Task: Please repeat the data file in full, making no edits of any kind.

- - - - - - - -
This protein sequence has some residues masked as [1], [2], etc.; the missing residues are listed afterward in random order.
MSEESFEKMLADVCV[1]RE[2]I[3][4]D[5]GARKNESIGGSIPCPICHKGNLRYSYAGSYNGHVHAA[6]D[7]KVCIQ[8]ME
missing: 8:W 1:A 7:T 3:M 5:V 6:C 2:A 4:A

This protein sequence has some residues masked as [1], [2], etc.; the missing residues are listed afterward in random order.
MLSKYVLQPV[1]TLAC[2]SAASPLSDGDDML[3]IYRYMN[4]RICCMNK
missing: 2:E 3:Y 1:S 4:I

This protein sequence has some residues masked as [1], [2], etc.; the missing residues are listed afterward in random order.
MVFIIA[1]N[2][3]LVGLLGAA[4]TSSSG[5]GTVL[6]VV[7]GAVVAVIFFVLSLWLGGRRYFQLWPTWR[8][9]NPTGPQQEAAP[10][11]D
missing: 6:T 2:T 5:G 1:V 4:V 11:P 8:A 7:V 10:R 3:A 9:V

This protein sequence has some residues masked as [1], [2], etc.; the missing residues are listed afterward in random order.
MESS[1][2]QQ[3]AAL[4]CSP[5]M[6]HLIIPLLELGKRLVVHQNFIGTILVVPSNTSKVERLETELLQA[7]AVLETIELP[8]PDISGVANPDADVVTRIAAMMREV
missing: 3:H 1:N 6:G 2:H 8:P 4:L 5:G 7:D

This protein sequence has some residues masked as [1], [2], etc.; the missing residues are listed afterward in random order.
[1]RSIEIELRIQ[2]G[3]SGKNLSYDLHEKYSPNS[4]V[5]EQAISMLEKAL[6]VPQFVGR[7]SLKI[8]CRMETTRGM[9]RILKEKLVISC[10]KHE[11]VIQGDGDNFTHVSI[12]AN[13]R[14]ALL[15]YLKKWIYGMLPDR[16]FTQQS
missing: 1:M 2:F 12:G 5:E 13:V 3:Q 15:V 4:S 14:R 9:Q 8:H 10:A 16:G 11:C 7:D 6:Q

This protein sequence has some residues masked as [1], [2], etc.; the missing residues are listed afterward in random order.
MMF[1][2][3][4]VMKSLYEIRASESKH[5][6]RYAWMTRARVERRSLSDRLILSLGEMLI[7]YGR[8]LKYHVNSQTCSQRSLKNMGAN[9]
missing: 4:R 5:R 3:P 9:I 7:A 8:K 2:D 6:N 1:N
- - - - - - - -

This protein sequence has some residues masked as [1], [2], etc.; the missing residues are listed afterward in random order.
MSEESFEKMLADVCV[1]RE[2]I[3][4]D[5]GARKNESIGGSIPCPICHKGNLRYSYAGSYNGHVHAA[6]D[7]KVCIQ[8]ME
missing: 8:W 1:A 7:T 3:M 5:V 6:C 2:A 4:A

This protein sequence has some residues masked as [1], [2], etc.; the missing residues are listed afterward in random order.
MLSKYVLQPV[1]TLAC[2]SAASPLSDGDDML[3]IYRYMN[4]RICCMNK
missing: 2:E 3:Y 1:S 4:I

This protein sequence has some residues masked as [1], [2], etc.; the missing residues are listed afterward in random order.
MVFIIA[1]N[2][3]LVGLLGAA[4]TSSSG[5]GTVL[6]VV[7]GAVVAVIFFVLSLWLGGRRYFQLWPTWR[8][9]NPTGPQQEAAP[10][11]D
missing: 6:T 2:T 5:G 1:V 4:V 11:P 8:A 7:V 10:R 3:A 9:V

This protein sequence has some residues masked as [1], [2], etc.; the missing residues are listed afterward in random order.
MESS[1][2]QQ[3]AAL[4]CSP[5]M[6]HLIIPLLELGKRLVVHQNFIGTILVVPSNTSKVERLETELLQA[7]AVLETIELP[8]PDISGVANPDADVVTRIAAMMREV
missing: 3:H 1:N 6:G 2:H 8:P 4:L 5:G 7:D

This protein sequence has some residues masked as [1], [2], etc.; the missing residues are listed afterward in random order.
[1]RSIEIELRIQ[2]G[3]SGKNLSYDLHEKYSPNS[4]V[5]EQAISMLEKAL[6]VPQFVGR[7]SLKI[8]CRMETTRGM[9]RILKEKLVISC[10]KHE[11]VIQGDGDNFTHVSI[12]AN[13]R[14]ALL[15]YLKKWIYGMLPDR[16]FTQQS
missing: 1:M 2:F 12:G 5:E 13:V 3:Q 15:V 4:S 14:R 9:Q 8:H 10:A 16:G 11:C 7:D 6:Q

This protein sequence has some residues masked as [1], [2], etc.; the missing residues are listed afterward in random order.
MMF[1][2][3][4]VMKSLYEIRASESKH[5][6]RYAWMTRARVERRSLSDRLILSLGEMLI[7]YGR[8]LKYHVNSQTCSQRSLKNMGAN[9]
missing: 4:R 5:R 3:P 9:I 7:A 8:K 2:D 6:N 1:N